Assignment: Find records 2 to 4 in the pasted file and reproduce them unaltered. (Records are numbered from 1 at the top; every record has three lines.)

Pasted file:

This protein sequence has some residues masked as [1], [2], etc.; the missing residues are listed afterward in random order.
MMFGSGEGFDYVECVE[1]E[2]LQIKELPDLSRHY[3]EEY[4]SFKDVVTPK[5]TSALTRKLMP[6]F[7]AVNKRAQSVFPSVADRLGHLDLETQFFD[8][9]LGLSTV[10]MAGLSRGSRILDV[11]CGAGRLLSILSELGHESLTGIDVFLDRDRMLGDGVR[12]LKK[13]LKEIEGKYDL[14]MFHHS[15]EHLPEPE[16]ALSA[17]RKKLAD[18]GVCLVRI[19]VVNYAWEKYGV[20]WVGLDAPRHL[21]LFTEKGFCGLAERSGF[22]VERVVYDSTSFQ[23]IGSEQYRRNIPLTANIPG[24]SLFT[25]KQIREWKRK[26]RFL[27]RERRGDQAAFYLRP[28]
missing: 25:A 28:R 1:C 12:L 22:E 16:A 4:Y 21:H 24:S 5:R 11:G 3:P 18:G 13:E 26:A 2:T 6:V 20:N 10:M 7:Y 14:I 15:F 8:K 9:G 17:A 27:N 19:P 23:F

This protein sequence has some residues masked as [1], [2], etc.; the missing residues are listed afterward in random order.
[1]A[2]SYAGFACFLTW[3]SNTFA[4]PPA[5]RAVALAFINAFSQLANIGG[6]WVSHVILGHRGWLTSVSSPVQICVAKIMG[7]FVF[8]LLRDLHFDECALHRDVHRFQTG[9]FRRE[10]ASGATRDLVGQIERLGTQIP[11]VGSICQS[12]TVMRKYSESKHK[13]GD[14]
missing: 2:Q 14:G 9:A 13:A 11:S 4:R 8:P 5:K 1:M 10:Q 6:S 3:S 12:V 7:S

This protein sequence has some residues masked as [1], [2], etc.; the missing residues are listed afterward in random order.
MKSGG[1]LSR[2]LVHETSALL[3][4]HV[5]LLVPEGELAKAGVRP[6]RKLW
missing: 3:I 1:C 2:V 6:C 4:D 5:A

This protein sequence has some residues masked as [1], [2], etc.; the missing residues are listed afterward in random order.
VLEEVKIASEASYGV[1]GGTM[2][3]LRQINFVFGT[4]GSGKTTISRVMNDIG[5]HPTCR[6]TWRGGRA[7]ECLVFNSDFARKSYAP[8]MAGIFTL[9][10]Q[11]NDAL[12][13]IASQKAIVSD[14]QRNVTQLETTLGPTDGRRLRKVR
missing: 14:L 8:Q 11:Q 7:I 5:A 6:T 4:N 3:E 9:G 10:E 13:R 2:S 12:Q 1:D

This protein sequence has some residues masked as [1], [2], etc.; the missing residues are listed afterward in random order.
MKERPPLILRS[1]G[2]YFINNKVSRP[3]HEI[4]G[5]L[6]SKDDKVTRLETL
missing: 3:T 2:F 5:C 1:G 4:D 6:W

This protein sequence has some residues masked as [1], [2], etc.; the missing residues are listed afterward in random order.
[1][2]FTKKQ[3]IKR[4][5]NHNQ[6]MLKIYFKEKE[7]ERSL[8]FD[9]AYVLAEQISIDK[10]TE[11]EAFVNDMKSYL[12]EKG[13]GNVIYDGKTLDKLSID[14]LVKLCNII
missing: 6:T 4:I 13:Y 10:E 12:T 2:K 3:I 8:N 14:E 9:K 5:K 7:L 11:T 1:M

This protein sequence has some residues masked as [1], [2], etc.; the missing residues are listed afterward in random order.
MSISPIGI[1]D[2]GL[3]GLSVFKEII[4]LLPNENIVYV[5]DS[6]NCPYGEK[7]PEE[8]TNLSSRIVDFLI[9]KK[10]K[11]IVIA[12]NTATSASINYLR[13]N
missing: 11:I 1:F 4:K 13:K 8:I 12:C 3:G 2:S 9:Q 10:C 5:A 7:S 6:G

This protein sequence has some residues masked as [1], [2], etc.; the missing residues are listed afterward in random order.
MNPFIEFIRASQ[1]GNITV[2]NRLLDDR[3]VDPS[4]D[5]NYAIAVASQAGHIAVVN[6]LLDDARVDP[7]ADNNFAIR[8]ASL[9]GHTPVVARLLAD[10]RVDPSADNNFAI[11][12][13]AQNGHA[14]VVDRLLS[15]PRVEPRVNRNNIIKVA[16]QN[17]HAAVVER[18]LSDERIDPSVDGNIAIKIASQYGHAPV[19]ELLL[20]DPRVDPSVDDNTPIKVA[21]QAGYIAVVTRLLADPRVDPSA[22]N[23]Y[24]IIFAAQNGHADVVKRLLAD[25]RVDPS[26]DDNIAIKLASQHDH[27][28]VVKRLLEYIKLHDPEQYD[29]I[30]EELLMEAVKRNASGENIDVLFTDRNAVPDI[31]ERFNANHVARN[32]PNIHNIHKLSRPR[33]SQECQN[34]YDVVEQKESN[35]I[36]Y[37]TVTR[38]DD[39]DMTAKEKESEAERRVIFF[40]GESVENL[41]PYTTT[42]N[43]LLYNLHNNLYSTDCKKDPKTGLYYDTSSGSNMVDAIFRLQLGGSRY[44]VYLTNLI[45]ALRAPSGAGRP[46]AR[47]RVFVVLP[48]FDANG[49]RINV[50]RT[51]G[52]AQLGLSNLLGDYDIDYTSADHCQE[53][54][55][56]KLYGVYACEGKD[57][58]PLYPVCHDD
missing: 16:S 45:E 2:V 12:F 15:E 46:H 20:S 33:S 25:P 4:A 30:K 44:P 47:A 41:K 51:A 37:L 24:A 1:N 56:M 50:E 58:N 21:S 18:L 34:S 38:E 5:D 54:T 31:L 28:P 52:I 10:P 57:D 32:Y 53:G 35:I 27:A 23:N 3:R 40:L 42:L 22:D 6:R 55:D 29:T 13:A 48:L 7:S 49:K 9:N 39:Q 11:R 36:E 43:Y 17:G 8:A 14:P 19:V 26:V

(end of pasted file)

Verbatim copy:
This protein sequence has some residues masked as [1], [2], etc.; the missing residues are listed afterward in random order.
[1]A[2]SYAGFACFLTW[3]SNTFA[4]PPA[5]RAVALAFINAFSQLANIGG[6]WVSHVILGHRGWLTSVSSPVQICVAKIMG[7]FVF[8]LLRDLHFDECALHRDVHRFQTG[9]FRRE[10]ASGATRDLVGQIERLGTQIP[11]VGSICQS[12]TVMRKYSESKHK[13]GD[14]
missing: 2:Q 14:G 9:A 13:A 11:S 4:R 8:P 5:K 1:M 10:Q 6:S 3:S 12:V 7:S

This protein sequence has some residues masked as [1], [2], etc.; the missing residues are listed afterward in random order.
MKSGG[1]LSR[2]LVHETSALL[3][4]HV[5]LLVPEGELAKAGVRP[6]RKLW
missing: 3:I 1:C 2:V 6:C 4:D 5:A

This protein sequence has some residues masked as [1], [2], etc.; the missing residues are listed afterward in random order.
VLEEVKIASEASYGV[1]GGTM[2][3]LRQINFVFGT[4]GSGKTTISRVMNDIG[5]HPTCR[6]TWRGGRA[7]ECLVFNSDFARKSYAP[8]MAGIFTL[9][10]Q[11]NDAL[12][13]IASQKAIVSD[14]QRNVTQLETTLGPTDGRRLRKVR
missing: 14:L 8:Q 11:Q 7:I 5:A 6:T 4:N 3:E 9:G 10:E 13:R 2:S 12:Q 1:D